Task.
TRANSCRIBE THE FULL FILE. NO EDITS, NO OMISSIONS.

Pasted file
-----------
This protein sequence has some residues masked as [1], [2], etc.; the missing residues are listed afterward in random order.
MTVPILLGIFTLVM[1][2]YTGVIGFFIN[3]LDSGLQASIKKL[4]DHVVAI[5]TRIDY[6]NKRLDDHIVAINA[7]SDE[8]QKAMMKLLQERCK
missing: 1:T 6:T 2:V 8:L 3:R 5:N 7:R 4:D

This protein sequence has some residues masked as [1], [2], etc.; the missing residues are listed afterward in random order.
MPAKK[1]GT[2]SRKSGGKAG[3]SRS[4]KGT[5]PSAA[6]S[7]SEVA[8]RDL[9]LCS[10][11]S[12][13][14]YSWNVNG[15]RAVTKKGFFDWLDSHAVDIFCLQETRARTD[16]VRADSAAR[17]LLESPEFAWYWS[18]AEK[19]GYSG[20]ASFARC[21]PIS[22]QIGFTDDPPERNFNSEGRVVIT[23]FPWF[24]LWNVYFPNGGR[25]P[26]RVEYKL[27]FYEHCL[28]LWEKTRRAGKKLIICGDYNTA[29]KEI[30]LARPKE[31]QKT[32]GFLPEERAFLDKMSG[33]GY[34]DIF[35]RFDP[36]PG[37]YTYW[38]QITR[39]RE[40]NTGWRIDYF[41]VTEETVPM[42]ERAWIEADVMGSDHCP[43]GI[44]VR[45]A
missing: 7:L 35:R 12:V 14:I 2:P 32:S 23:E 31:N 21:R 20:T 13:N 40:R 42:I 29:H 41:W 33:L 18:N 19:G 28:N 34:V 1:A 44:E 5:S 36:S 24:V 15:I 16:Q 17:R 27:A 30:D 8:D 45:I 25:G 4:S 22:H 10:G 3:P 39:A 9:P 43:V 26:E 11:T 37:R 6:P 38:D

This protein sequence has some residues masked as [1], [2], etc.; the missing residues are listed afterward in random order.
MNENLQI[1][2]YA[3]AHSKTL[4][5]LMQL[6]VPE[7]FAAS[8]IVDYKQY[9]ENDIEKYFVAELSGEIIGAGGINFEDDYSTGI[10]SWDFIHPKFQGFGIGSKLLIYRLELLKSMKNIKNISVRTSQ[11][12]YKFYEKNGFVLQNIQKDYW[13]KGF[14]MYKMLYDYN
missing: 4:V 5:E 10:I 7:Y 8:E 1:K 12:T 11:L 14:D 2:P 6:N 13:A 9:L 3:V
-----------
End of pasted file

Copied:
This protein sequence has some residues masked as [1], [2], etc.; the missing residues are listed afterward in random order.
MTVPILLGIFTLVM[1][2]YTGVIGFFIN[3]LDSGLQASIKKL[4]DHVVAI[5]TRIDY[6]NKRLDDHIVAINA[7]SDE[8]QKAMMKLLQERCK
missing: 1:T 6:T 2:V 8:L 3:R 5:N 7:R 4:D

This protein sequence has some residues masked as [1], [2], etc.; the missing residues are listed afterward in random order.
MPAKK[1]GT[2]SRKSGGKAG[3]SRS[4]KGT[5]PSAA[6]S[7]SEVA[8]RDL[9]LCS[10][11]S[12][13][14]YSWNVNG[15]RAVTKKGFFDWLDSHAVDIFCLQETRARTD[16]VRADSAAR[17]LLESPEFAWYWS[18]AEK[19]GYSG[20]ASFARC[21]PIS[22]QIGFTDDPPERNFNSEGRVVIT[23]FPWF[24]LWNVYFPNGGR[25]P[26]RVEYKL[27]FYEHCL[28]LWEKTRRAGKKLIICGDYNTA[29]KEI[30]LARPKE[31]QKT[32]GFLPEERAFLDKMSG[33]GY[34]DIF[35]RFDP[36]PG[37]YTYW[38]QITR[39]RE[40]NTGWRIDYF[41]VTEETVPM[42]ERAWIEADVMGSDHCP[43]GI[44]VR[45]A
missing: 7:L 35:R 12:V 14:I 2:P 32:S 23:E 31:N 21:R 20:T 13:N 40:R 42:I 29:H 41:W 33:L 18:N 19:G 28:N 34:V 1:A 44:E 5:S 36:S 24:V 15:I 16:Q 17:R 27:A 30:D 8:D 45:I 25:G 4:S 22:H 10:G 3:P 39:A 9:P 43:V 26:E 11:T 37:R 6:P 38:D

This protein sequence has some residues masked as [1], [2], etc.; the missing residues are listed afterward in random order.
MNENLQI[1][2]YA[3]AHSKTL[4][5]LMQL[6]VPE[7]FAAS[8]IVDYKQY[9]ENDIEKYFVAELSGEIIGAGGINFEDDYSTGI[10]SWDFIHPKFQGFGIGSKLLIYRLELLKSMKNIKNISVRTSQ[11][12]YKFYEKNGFVLQNIQKDYW[13]KGF[14]MYKMLYDYN
missing: 4:V 5:E 10:I 7:Y 8:E 1:K 12:T 11:L 14:D 2:P 6:N 13:A 9:L 3:V